Computer Science teachers have been at the forefront of helping their schools switch back to remote learning in this latest lockdown. We asked CAS members to share their top tips. Claire Penketh reports.
Primary and secondary schools had little time to plan when the government announced that lockdown was to resume, schools were to close and remote learning once again, was to become the main way of delivering lessons. Chris Hillidge director of STEM at The Challenge Academy Trust, which runs schools and colleges in Warrington, said it was challenging: ‘The short notice of the school closure led to real problems in the distribution of hundreds of devices that we are loaning out. It also meant teachers had to quickly switch to online, which they have done admirably.
‘Luckily, we were ahead of the game because I’d already introduced Google classroom in 2019 across the school. The first lockdown accelerated our use of online resources and remote capabilities. Since September we have seen some amazing innovative practice from teachers of all subjects. Necessity is the mother of invention!’
Adrienne Tough, Head of Computing, E-Safety and Digital Learning, at the Bolder Academy, Isleworth, London said their teachers were prepared for the switch: ‘I don't think the reintroduction was a particular surprise to us. We have a strong set-up from previous experiences and lots of support from the Senior Learning Team, such as a day of department time to prepare resources and upskill; to hold meetings and set up laptop distribution etc. I think we were in a good position and the school community is trying to remain positive.’
Martyn Soulsby from the Leadership team at North Lakes Primary School, Penrith also echoed those sentiments: ‘We were well-placed to deliver remote learning with our Frog Learn platform which was highly successful during the first lockdown with 90% engagement from pupils. Parents were clear about our school offer during isolation and confident in how to use it.’
Keep it simple
For Adrienne, the key is simplicity, with few websites and therefore passwords: 'All of our content is delivered through Microsoft Teams and EdPuzzle, with just one login and one website they need to be familiar with.
‘If support is needed - there's one generic email ‘work@...’ for all pupils and parents to email if they need support. The home-learning page of our website is updated daily. This means key messages aren't lost among waves of previous content or instructions.’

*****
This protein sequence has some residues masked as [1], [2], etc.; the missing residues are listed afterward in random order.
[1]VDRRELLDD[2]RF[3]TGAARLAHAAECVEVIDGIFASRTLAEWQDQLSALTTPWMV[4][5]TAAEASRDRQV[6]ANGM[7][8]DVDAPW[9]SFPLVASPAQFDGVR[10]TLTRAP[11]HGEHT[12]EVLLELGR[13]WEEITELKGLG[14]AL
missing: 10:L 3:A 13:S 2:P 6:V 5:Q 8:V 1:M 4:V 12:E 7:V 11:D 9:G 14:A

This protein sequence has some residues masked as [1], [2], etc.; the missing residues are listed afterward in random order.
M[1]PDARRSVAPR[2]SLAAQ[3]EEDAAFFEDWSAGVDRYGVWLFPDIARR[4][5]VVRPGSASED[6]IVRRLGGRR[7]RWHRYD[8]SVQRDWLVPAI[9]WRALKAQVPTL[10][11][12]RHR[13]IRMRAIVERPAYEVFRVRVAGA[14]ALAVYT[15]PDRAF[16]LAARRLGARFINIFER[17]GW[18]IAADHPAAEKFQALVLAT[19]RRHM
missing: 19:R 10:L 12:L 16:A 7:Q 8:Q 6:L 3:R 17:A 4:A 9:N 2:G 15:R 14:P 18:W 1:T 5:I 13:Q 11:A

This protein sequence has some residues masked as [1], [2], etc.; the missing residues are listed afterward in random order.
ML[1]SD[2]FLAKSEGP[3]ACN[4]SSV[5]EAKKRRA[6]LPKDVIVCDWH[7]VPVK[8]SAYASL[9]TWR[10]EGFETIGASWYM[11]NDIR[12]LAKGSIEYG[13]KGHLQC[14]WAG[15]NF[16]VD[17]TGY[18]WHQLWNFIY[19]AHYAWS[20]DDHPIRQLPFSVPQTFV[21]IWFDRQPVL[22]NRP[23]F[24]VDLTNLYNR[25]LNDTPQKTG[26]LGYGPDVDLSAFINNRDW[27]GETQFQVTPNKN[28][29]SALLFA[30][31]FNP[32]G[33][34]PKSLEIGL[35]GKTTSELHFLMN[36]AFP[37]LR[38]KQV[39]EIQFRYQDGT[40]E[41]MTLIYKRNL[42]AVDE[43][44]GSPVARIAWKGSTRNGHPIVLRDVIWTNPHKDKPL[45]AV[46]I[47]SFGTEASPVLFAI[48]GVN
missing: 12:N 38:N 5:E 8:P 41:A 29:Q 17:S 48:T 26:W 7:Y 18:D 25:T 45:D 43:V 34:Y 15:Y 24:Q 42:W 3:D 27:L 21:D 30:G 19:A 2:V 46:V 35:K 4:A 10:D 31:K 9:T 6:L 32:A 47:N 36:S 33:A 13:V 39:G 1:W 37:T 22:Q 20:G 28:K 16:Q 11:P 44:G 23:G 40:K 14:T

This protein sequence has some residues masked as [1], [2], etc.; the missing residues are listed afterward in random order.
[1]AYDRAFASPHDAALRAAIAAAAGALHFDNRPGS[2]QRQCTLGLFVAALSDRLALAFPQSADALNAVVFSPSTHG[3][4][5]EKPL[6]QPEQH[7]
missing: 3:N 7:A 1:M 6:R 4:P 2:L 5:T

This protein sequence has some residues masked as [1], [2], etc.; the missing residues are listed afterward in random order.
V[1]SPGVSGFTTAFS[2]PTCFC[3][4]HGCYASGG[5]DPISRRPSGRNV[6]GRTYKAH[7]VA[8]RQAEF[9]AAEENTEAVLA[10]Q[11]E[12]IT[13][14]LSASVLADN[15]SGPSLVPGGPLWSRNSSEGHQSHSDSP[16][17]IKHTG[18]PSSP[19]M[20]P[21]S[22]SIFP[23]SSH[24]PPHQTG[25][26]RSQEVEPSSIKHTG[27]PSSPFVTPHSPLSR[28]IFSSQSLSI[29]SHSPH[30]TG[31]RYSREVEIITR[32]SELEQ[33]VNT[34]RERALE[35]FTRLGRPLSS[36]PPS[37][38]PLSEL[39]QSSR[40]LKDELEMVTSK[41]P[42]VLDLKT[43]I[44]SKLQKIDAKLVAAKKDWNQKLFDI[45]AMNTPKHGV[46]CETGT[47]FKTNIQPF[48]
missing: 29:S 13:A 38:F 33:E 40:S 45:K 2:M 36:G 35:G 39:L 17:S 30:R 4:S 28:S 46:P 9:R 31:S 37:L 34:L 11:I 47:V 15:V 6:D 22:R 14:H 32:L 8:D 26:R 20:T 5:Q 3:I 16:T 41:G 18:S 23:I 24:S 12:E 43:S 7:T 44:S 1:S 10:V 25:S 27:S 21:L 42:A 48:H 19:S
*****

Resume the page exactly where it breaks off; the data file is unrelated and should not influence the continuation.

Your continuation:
As much care, if not more, goes into designing online content said Adrienne: ‘There's a need for a rigorous online academic curriculum. The delivery of live or pre-recorded video lessons has been supported through a carefully planned timetable, allowing staff the time to prepare and resource lessons, and time after the lesson to answer questions or queries.’
Support for teachers
Adrienne said she has a new role and is now responsible for online learning and E-Safety, including delivering training to staff ‘My timetable includes a set weekly period, where staff can drop in and ask or email questions on specific issues that they encounter relating to online learning.
‘Staff were also given choice about lesson delivery - e.g. live or pre-recorded - which helps staff remained comfortable and confident whilst still providing a high-quality curriculum.’
For Chris, sometimes it’s trying to find a way to keep on teaching, despite the pandemic: ‘If a teacher is isolating without symptoms then they will teach live from home as if they were in school – it helps to keep an air of normality for the students in a year when it has been anything but!’
The aim of all of this is to keep children learning – and this has needed close attention when it comes to the digital skills of some students said Adrienne: ‘Year 7 and 8 have a timetabled lesson called Study Skills and I have had some input into this delivery.
‘This has included a focus on upskilling students to prepare for lockdown events. This, in my opinion, has been invaluable as it helps develop student's digital literacy without heavily impacting the computing lessons.’
Adrienne said the pastoral team closely monitors the attendance of students too: ‘Despite best efforts to encourage personal responsibility for logging on and engagement, some students still require a nudge to get started.
‘To overcome this staff are deployed to contact home to help resolve any practical issues and encourage students to engage. Parental contact, combined with praise through virtual postcards and house points has appeared instrumental in achieving a positive impact for online attendance and helped us achieve a strong online presence.’
Praise for the teachers
A little bit of appreciation for the teachers goes a long way said Adrienne: ‘There is a need for staff to feel appreciated as they grapple with this new way of delivering content and praised with how they have sometimes had to juggle regular teaching in conjunction with online planning and delivery. This cannot be lost in the quest for improvement.’
Computing at School
The advice, resources, and support shared by Computing at School, has been invaluable said Martyn, a CAS Community leader.
"I must admit I've been busy managing remote learning through school, advising colleagues across my locality and teaching full time since September," said Martyn.
"Every day is a challenge and it is difficult to keep up."
All three schools we spoke to for this article said they carried out regular surveys to keep track of the situation. BCS meanwhile has asked for all educational websites to be exempt from mobile data charges to help the poorest families during the lockdown.